Award-winning young alumni works for women around the world

12 Dec 2013

Julie McKay admits the best part of her job is meeting incredible women, which is handy as she’s the executive director of UN Women.

McKay graduated from UQ with a Bachelor of Business Management and a Bachelor of Arts, Human Resources and International Relations in 2004 and in late 2013 was the guest speaker at the Business, Economics and Law Faculty Alumni Lecture Series (ALS).

While she was in Brisbane for the lecture, she also received a Distinguished Young Alumni Award from UQ, which recognises young alumni whose early accomplishments inspire and provide leadership to students and all alumni.

McKay’s work at the National Committee for UN Women has taken her around the world and during her speech at the ALS and in a later interview she speaks of her dismay that poverty and violence against women are topics that still remain at the top of the organisation’s agenda.

She knows it’s a tough sell advocating for the world’s most dispossessed and voiceless people but, since she started with UN Women seven years ago, it’s not one from which she has shied away.

On the contrary, McKay says she is inspired by the women she meets.

“The people I meet range from women coming into my organisation as board members, as staff and as volunteers right through to the women impacted by UN Women’s programs in Papua New Guinea, Bosnia, in all countries where UN Women operates around the world,’’ she says.

“When you meet women who have experienced systematic violence, who have been told they don’t have the right to work or earn an income, who are just desperately hanging on and trying to survive so they can look after their families, when you talk to them about their hopes for the future and they tell you they just want a life free from violence in a community where their children can thrive –, it’s pretty hard not to be inspired.”

While UN Women has implemented dozens, if not hundreds, of programs across the globe to improve the lives of women and children, there is still a lot more to do.

“The worst part of the role is knowing the huge global need of the world’s women and the significant gap in resources allocated to meeting the need,’’ she says.

“One in three of the world’s women experience violence, women are under-represented in nearly every parliament and every decision-making body in the world and UN Women has nothing like the funding that it needs to deliver the programs that it wants and needs to deliver.’’

Australia faces some major challenges with achieving gender equality – with high rates of violence, a persistent gender pay gap and a lack of women in leadership roles in business and in our public institutions. There is still a deeply entrenched culture and widespread belief that women don’t belong in the nation’s boardrooms or our parliament or represented at the highest levels in government.

 “People rarely say ‘we don’t think women should be here or we don’t think women should make it to the top’ – society has learned a whole lot of other language about how to talk about equality, but the attitudes which are barriers to gender equality remain.’’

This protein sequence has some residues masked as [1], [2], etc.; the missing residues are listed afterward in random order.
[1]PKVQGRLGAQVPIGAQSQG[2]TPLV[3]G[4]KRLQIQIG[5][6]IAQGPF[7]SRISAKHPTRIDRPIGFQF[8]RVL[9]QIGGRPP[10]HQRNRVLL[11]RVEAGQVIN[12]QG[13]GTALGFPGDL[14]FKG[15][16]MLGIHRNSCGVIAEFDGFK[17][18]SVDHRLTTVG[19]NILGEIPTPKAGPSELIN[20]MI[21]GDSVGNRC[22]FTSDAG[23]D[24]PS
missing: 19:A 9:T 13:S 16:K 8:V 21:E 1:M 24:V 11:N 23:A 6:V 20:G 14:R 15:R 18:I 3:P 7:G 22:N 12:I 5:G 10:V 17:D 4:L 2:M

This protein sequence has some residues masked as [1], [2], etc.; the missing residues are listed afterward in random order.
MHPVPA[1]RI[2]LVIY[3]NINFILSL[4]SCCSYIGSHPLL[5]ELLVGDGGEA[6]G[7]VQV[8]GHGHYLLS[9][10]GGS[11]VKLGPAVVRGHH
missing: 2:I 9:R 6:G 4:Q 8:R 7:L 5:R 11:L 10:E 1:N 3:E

Funding is always an issue and McKay says securing aid funding, especially from non-traditional and private-sector donors, is a growing part of her work.

“Figuring out how to do that is a journey for us,” she says.

“We work with some incredible companies in Australia, including the Commonwealth Bank and Aurizon, and they’ve given us phenomenal support.

“I guess it’s about telling the story to donors, talking to Australian men and women about the challenges we see in the countries where UN Women works and trying to explain the benefit for all of us if we can increase the economic empowerment of women worldwide.

“We are slowly building up our network of donors and, over time, I hope that all Australians think about making a small contribution to UN Women as part of the gifts that they give each year.’’

Gender equality was the basis of McKay’s ALS speech, during which she reflected on her own university education alongside other confident, motivated and intelligent women who were part of her student cohort.

There’s a note of incredulity in her voice as she tells the audience that women graduate from university, often with better marks than the guys, and they start graduate programs with young men of about the same educational level.

“But when they (women) go for their first, second, third promotions (here, McKay shakes her head and grimaces) they start to fall away and the stats tell us this, yet we continue to disbelieve it,’’ she says. “I came through university believing I was absolutely equal to the men I started with, believing … that equality was something that past generations had dealt with. Tick the box. Move on.

“Wow. Did that thinking hit the brakes the day I walked into my first job and realised how few women were in leadership roles in the industry where I worked.’’

McKay says the best, if not the only, way to address gender equality is to educate women and men, girls and boys to think about gender norms and gender stereotypes and to fundamentally place an equal value on every human being’s life.

“In the way in which our societies are constructed, we fundamentally place different values on the lives of girls and women than we do on men and boys,’’ she says.

“It’s about recalibrating and saying every person should be born equal and, regardless of where they are born, they should have access to the fundamental freedoms and rights that the Human Rights charter outlines.’’

By Bernadette Condren

UN Women NC Australia will be marking International Women's Day across Australia in March. To attend an event or get involved, visit

Julie McKay presented as part of the Business, Economics and Law Faculty Alumni Lecture Series.

View Julie McKay's presentation (Vimeo, 1h:2m)